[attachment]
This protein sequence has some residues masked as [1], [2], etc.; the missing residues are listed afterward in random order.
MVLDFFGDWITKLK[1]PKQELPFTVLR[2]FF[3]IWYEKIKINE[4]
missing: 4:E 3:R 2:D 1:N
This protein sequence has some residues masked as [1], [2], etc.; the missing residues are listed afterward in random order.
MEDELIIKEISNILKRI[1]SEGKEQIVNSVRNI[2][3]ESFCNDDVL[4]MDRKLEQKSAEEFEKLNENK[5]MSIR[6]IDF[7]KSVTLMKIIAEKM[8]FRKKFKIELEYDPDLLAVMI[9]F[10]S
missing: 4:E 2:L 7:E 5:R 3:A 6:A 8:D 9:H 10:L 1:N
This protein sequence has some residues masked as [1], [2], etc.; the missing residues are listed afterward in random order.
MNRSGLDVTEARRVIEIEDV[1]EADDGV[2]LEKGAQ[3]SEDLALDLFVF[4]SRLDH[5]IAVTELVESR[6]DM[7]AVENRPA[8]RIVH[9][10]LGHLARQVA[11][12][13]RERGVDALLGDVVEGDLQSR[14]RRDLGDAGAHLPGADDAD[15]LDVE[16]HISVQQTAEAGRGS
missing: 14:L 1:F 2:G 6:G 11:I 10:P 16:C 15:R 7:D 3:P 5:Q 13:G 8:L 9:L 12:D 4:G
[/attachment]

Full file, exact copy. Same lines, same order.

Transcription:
This protein sequence has some residues masked as [1], [2], etc.; the missing residues are listed afterward in random order.
MVLDFFGDWITKLK[1]PKQELPFTVLR[2]FF[3]IWYEKIKINE[4]
missing: 4:E 3:R 2:D 1:N
This protein sequence has some residues masked as [1], [2], etc.; the missing residues are listed afterward in random order.
MEDELIIKEISNILKRI[1]SEGKEQIVNSVRNI[2][3]ESFCNDDVL[4]MDRKLEQKSAEEFEKLNENK[5]MSIR[6]IDF[7]KSVTLMKIIAEKM[8]FRKKFKIELEYDPDLLAVMI[9]F[10]S
missing: 4:E 2:L 7:E 5:R 3:A 6:A 8:D 9:H 10:L 1:N
This protein sequence has some residues masked as [1], [2], etc.; the missing residues are listed afterward in random order.
MNRSGLDVTEARRVIEIEDV[1]EADDGV[2]LEKGAQ[3]SEDLALDLFVF[4]SRLDH[5]IAVTELVESR[6]DM[7]AVENRPA[8]RIVH[9][10]LGHLARQVA[11][12][13]RERGVDALLGDVVEGDLQSR[14]RRDLGDAGAHLPGADDAD[15]LDVE[16]HISVQQTAEAGRGS
missing: 14:L 1:F 2:G 6:G 11:I 10:P 16:C 15:R 7:D 3:P 5:Q 13:G 8:L 9:L 12:D 4:G